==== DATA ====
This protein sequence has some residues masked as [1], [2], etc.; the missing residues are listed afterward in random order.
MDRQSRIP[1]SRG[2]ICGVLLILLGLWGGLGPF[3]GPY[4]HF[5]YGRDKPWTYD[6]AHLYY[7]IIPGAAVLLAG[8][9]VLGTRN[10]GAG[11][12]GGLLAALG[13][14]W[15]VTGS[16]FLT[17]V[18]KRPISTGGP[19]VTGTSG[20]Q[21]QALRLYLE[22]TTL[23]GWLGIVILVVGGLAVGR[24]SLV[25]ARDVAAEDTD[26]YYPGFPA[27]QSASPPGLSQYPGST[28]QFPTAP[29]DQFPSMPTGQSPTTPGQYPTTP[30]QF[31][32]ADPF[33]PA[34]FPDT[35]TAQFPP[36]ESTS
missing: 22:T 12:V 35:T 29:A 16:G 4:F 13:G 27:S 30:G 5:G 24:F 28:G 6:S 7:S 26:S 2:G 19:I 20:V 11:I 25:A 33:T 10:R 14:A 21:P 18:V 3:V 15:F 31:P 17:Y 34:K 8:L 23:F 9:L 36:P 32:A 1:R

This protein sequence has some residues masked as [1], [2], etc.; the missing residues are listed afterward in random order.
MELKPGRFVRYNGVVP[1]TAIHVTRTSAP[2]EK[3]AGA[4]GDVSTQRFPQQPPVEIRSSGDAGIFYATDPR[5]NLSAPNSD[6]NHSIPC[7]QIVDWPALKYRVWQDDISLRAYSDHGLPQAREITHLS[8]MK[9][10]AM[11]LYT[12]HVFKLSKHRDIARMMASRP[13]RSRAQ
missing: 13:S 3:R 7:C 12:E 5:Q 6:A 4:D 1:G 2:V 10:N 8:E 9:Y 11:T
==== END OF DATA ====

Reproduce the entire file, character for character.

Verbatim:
This protein sequence has some residues masked as [1], [2], etc.; the missing residues are listed afterward in random order.
MDRQSRIP[1]SRG[2]ICGVLLILLGLWGGLGPF[3]GPY[4]HF[5]YGRDKPWTYD[6]AHLYY[7]IIPGAAVLLAG[8][9]VLGTRN[10]GAG[11][12]GGLLAALG[13][14]W[15]VTGS[16]FLT[17]V[18]KRPISTGGP[19]VTGTSG[20]Q[21]QALRLYLE[22]TTL[23]GWLGIVILVVGGLAVGR[24]SLV[25]ARDVAAEDTD[26]YYPGFPA[27]QSASPPGLSQYPGST[28]QFPTAP[29]DQFPSMPTGQSPTTPGQYPTTP[30]QF[31][32]ADPF[33]PA[34]FPDT[35]TAQFPP[36]ESTS
missing: 22:T 12:V 35:T 29:A 16:G 4:F 13:G 27:S 30:G 5:G 24:F 28:G 6:S 7:S 26:S 2:G 19:I 20:V 11:I 25:A 33:T 10:R 14:A 21:P 18:V 3:V 15:F 31:P 17:Y 34:K 8:L 23:F 9:L 36:P 32:A 1:R

This protein sequence has some residues masked as [1], [2], etc.; the missing residues are listed afterward in random order.
MELKPGRFVRYNGVVP[1]TAIHVTRTSAP[2]EK[3]AGA[4]GDVSTQRFPQQPPVEIRSSGDAGIFYATDPR[5]NLSAPNSD[6]NHSIPC[7]QIVDWPALKYRVWQDDISLRAYSDHGLPQAREITHLS[8]MK[9][10]AM[11]LYT[12]HVFKLSKHRDIARMMASRP[13]RSRAQ
missing: 13:S 3:R 7:C 12:E 5:Q 6:A 4:D 1:G 2:V 10:N 8:E 9:Y 11:T